The depth of proposed cuts to UK wind energy subsidies is still unknown, but reports suggest a 10% reduction rather than the 25% cut that has been feared.
Today, UK Energy Secretary Ed Davey ruled out the 25% decrease, but declined to provide a specific figure while closed-door negotiations continue, reports Bloomberg.
Davey's Liberal Democratic party has proposed a 10% decrease, while Conservatives backed by the Chancellor of the Exchequer George Osborne want to slash them 25%.
British lawmakers wanted the decision before Parliament takes its summer recess, but that's now unlikely.
Davey said during a meeting of the energy and climate committee:
"There’s no one arguing for the sorts of cuts you’ve seen in the newspapers, like 25%. The Treasury has been working very well with the department. The critical thing is that when we announce it the decisions are evidence-based."
The subsidy cuts being considered would apply from April 2013 through 2017.
Britain's target is for 18 gigawatts (GW) of offshore wind by 2020, up from 2 GW today. Some worry the subsidy changes will make this goal hard to pull off.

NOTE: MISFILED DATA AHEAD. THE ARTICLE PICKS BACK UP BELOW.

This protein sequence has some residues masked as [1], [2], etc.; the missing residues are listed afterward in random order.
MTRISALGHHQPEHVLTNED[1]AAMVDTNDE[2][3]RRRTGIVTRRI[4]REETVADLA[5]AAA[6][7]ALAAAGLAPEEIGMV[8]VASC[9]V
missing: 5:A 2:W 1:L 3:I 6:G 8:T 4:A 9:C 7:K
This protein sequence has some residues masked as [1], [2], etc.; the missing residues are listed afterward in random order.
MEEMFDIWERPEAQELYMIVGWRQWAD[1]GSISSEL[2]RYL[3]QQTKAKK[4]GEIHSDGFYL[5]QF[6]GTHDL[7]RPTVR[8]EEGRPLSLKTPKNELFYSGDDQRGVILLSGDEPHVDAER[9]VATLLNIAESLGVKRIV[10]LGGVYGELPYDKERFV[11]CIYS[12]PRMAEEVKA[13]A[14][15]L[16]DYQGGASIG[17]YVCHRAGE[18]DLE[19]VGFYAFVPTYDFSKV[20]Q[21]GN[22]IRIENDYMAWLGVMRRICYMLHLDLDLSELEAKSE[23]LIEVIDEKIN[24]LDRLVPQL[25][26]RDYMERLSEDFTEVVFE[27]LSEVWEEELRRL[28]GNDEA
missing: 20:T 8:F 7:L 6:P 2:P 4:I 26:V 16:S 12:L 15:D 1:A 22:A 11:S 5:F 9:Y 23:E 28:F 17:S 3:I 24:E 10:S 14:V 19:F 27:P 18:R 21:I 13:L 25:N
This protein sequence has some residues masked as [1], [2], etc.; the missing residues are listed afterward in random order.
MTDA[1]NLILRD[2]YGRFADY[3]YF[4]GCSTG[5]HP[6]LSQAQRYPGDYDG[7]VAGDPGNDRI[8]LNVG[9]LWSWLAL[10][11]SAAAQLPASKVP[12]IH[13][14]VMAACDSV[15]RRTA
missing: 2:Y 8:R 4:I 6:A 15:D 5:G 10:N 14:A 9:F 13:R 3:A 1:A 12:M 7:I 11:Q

“That’ll be the true tragedy of all of this," Gordon MacDougall , chief operating officer at the developer Renewable Energy Systems Ltd., told Bloomberg. "Were the government to withdraw and do an about-turn on one of the cornerstones of its policy objectives to be the ‘greenest government ever,' " the impacts extend beyond onshore wind to “anybody investing in anything in the U.K.”
Subsidies for UK wind energy will reach an estimated $1.55 billion this year, according to estimates cited by Bloomberg. But Davey has said the industry could be worth almost $190 billion to the UK economy.
The UK is home to the world's biggest offshore wind farm, the 367 MW Walney Farm that will power 320,000 homes. In early July, the government greenlighted two projects that total over 1 GW of offshore wind. The farms represent an investment of about $4.66 billion and will generate electricity for an estimated 730,000 homes.